What about titled members of the royal family?

“Members of the Royal Family can be known both by the name of the Royal house, and by a surname, which are not always the same,” the official royal website reads. “And often they do not use a surname at all.”

Titled royals don’t typically use surnames

Members of the Royal Family can also use a last name from their family’s official title. For example, Prince Harry and Prince William were known at school and in the military as Harry Wales and William Wales, a surname that derived from their father’s official title.

How have Prince George, Princess Charlotte and Prince Louis’ names changed?

In his first address as monarch on 9 September, the royal said that he wanted his oldest son, to be known by his own previous title the Prince of Wales and Kate would become the Princess of Wales, which was last used by William’s late mother Princess Diana.

Prince William and Princess Kate’s children have a new surname

Formerly known as the Cambridge children, Prince George, Princess Charlotte and Prince Louis are now known as the Wales’. News of their name change was first announced in the order of procession for the Queen’s funeral.

The young royals now use Wales as their surname

Despite this major change, it is not known whether the young royals have updated their surnames at school. George, Charlotte and Louis all enrolled at Lambrook on the exact same day that their great-grandmother, the Queen, died. It seems likely that they have since switched to Wales after initially enrolling as Cambridge.

What about first names?

Picking a baby name for your newborn is tricky at the best of times. Add royalty into the mix and the challenge is even greater! Steeped in tradition, the British royal family have a long history of selecting traditional names.

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Princess Kate perfectly summed up the immense pressure she felt when it came to naming her children. During her visit to the Royal Surrey County Hospital, Kate revealed picking their names “felt like quite a big pressure” because “the world was waiting for them to name their children”. The Princess of Wales later revealed she simply decided to use her “favourite names”.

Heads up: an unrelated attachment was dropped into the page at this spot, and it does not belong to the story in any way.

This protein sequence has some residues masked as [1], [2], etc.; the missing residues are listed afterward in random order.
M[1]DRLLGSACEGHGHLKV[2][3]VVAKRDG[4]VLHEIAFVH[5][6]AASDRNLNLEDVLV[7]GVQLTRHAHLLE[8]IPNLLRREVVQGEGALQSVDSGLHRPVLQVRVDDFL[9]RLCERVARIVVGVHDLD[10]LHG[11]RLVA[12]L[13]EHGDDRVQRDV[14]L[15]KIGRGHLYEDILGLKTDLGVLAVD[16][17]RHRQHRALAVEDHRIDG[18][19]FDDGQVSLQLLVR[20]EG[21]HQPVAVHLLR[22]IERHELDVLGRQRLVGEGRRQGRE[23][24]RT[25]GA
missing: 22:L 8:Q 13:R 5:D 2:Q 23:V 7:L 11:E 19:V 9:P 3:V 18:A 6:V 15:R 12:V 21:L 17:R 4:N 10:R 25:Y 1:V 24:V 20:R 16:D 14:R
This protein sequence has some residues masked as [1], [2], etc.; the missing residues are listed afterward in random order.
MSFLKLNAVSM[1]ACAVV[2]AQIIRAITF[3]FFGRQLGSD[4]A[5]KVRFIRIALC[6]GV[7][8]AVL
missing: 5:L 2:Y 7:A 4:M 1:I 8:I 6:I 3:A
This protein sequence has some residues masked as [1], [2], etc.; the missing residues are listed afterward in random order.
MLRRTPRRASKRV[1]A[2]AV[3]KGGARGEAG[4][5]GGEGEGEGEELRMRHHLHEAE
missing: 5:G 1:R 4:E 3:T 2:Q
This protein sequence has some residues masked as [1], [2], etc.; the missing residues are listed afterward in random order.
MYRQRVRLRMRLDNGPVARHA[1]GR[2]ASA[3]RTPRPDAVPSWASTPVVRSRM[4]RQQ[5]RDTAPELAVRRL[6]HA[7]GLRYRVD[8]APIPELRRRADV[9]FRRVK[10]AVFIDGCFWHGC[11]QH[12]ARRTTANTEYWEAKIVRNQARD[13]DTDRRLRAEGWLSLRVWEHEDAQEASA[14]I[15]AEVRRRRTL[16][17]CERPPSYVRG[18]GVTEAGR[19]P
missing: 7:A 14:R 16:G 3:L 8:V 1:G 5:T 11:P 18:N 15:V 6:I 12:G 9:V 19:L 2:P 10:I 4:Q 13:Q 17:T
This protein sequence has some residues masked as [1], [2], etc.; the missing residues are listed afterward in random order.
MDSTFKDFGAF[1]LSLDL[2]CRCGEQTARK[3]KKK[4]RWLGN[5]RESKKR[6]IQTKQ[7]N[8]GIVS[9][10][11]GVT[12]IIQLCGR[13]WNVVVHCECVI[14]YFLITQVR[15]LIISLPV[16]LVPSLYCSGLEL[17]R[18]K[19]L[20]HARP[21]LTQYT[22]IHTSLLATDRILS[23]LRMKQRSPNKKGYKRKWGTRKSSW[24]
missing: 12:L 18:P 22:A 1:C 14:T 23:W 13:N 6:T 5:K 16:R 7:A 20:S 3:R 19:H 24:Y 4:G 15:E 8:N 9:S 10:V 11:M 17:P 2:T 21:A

Prince Charles played a part in picking Zara’s name

In recent years, the royal family have veered away from stereotypically regal names in favour of more modern monikers. Prince Charles supposedly came up with the name Zara after she came into the world “rather suddenly” and Prince Harry opted to use the Queen’s nickname ‘Lilibet’ for his only daughter.

Although it’s not essential for members of the royal family to seek permission from the monarch, they are nonetheless expected to heed their advice.

The royals select meaningful middle names

With regards to middle names, the royal family typically include multiple names as a way to pay tribute to their relatives. In honour of Lord Mountbatten, Kate and William used Alexander and Louis for their eldest son Prince George.

Prince Harry and Meghan opted for Diana as Lilibet’s middle name and both Princess Beatrice and Zara selected Elizabeth as middle names for their respective daughters, Sienna and Lena.